In the Frontline special “Syria – Behind the Lines,” the Syrian conflict is told through the eyes of two soldiers, one on either side – Ahmad, a freedom fighter for the Free Syrian Army, and a member of Assad’s police. There are several primary points made within this documentary of the Syrian conflict. First, the sectarian, political conflict takes human lives on a regular basis, turning the country into a warzone. Secondly, freedom fighting is the only way many of these Syrian citizens are allowed to participate in their own government. Thirdly, the sectarian violence is shown to stretch beyond the urban areas and into rural areas, where citizens have moved in order to feel safe. Fourthly, both sides are shown to have strong, passionate reasons for wanting to be in power, both believing that their causes are true. Finally, the West is shown to be ambivalent in choosing a side in the Syrian conflict, refusing to provide weapons or support to the freedom fighters.
These main points to “Syria – Behind the Lines” underline several concepts that have been discussed in class. The first is protectionism, the idea of restraining trade between nations through tariffs and other regulations; the refusal of America and the West to supply Syrians with weapons or material support indicates a desire to stay out of the conflict. However, this may also end up creating more problems down the road for the Syrian economy, as imports and exports are likely a large part of their market income. Next, the documentary plays into the idea of participatory development, in which local populations are engaged in projects meant to promote national development. With all of this sectarian fighting, the country is tearing itself apart without the ability to involve the poor in efforts to better Syria; all civilians can do is hide and hope they do not get hurt or killed in bombings or attacks. The third, and most active, concept explored in this documentary is the cold war, a conflict that comes without a formal declaration of war and typically occurs between nations. This is happening on a micro and macro level; within Syrai, Sunnis and Shi’ites engage in informal attacks and revolts, conflicts which contain incredible tension but little to no formal conflict. Outside of Syria, the intervention (or lack thereof) of the US seems to play into tensions that occurred after the Soviet Cold War, the US not wanting to provoke the ire of other countries in the region, such as Russia.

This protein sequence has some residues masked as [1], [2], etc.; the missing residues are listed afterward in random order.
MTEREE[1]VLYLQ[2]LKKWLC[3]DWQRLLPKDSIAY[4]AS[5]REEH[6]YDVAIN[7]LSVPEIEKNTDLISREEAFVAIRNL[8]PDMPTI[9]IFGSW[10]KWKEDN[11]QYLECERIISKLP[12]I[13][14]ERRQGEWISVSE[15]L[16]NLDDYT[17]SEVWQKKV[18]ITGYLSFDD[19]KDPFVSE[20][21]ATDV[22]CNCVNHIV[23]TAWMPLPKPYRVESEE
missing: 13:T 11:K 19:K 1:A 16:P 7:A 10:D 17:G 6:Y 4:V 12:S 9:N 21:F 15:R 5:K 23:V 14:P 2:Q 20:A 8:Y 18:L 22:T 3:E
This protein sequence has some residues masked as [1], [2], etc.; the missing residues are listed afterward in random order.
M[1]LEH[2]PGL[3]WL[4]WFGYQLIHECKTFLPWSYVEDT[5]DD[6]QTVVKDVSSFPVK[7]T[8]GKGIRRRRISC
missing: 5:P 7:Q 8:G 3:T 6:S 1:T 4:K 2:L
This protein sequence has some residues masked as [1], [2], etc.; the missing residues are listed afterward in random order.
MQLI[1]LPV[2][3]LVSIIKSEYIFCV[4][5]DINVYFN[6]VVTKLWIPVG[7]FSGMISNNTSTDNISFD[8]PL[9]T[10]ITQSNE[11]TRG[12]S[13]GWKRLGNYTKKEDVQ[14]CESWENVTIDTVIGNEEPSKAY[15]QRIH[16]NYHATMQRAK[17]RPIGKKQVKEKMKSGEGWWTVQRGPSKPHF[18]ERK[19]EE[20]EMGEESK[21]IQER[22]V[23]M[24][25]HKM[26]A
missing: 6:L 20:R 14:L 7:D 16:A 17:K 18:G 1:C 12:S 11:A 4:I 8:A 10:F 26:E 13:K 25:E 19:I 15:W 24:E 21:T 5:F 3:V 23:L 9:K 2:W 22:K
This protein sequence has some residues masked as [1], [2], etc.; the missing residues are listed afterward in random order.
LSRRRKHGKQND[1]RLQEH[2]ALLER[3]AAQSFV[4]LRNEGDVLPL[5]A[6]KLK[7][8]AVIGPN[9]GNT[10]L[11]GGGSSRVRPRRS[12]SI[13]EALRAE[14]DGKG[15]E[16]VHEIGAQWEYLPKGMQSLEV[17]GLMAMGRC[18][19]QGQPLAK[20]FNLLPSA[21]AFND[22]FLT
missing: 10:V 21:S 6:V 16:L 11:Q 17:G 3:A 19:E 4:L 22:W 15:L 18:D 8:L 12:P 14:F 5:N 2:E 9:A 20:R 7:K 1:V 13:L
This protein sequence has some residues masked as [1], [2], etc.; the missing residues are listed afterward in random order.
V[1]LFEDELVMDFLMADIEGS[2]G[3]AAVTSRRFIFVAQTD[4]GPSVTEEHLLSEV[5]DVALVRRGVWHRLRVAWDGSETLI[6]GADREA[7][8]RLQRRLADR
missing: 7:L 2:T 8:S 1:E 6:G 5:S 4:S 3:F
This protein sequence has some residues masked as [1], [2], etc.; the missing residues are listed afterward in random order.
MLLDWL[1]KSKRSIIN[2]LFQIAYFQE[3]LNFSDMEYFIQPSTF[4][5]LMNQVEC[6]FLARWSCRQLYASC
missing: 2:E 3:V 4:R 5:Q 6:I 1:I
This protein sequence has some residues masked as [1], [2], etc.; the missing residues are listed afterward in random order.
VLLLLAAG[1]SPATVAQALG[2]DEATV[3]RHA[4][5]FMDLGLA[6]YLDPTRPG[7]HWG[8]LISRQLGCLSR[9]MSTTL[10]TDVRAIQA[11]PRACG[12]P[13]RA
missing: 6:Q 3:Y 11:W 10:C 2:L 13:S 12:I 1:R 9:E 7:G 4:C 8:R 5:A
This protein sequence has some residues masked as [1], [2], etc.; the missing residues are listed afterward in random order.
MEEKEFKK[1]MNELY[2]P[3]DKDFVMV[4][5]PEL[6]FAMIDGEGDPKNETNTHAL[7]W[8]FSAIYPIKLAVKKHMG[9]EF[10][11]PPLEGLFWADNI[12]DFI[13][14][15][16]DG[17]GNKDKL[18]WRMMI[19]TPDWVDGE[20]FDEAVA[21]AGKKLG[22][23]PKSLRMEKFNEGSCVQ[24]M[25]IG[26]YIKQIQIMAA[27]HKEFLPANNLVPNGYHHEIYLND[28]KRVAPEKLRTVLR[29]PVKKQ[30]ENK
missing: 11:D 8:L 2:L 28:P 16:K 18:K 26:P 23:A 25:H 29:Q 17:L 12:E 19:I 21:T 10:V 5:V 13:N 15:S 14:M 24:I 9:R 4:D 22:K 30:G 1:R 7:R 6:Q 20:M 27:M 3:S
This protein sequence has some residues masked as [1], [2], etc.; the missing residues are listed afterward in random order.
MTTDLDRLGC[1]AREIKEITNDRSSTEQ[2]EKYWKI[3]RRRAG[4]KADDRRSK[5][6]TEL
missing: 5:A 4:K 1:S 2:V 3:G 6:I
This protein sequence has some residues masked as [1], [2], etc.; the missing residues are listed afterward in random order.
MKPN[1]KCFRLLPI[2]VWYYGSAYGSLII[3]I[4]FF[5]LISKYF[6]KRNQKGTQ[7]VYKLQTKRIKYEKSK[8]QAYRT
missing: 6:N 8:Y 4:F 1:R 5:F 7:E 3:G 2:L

Gordon, Sanger & Schmitt (2014), in their New York Times Article, discuss the idea of the Syrian War being used as a post-Cold War point of tension between the US and Russia, using this centralized conflict as a pawn in an international one. Because of Russia’s support for President Bashar al-Assad, US harshly criticizes Russia’s role in the Syrian civil war, particularly because they ostensibly support the efforts of the freedom fighters. Initially, the US and Russia cooperated in joint partnership for development and rebuilding in Syria, but tensions have risen because of the newfound support for Assad. The article also discusses the US’s reticence to enter the conflict themselves, especially as other surrounding nations like Saudi Arabia are more than willing to provide weapons to the freedom fighters themselves. This information provides greater context to the Frontline video, as it allows the centralized, personalized conflicts the people profiled experience into a greater international context.
Gordon, M.R., Sanger, D.E. & Schmitt, E. (2014, Feb. 17) US scolds Russia as it weighs options
on Syrian war. The New York Times. Retrieved from http://www.nytimes.com/2014/02/18/world/middleeast/russia-is-scolded-as-us-weighs-syria-options.html.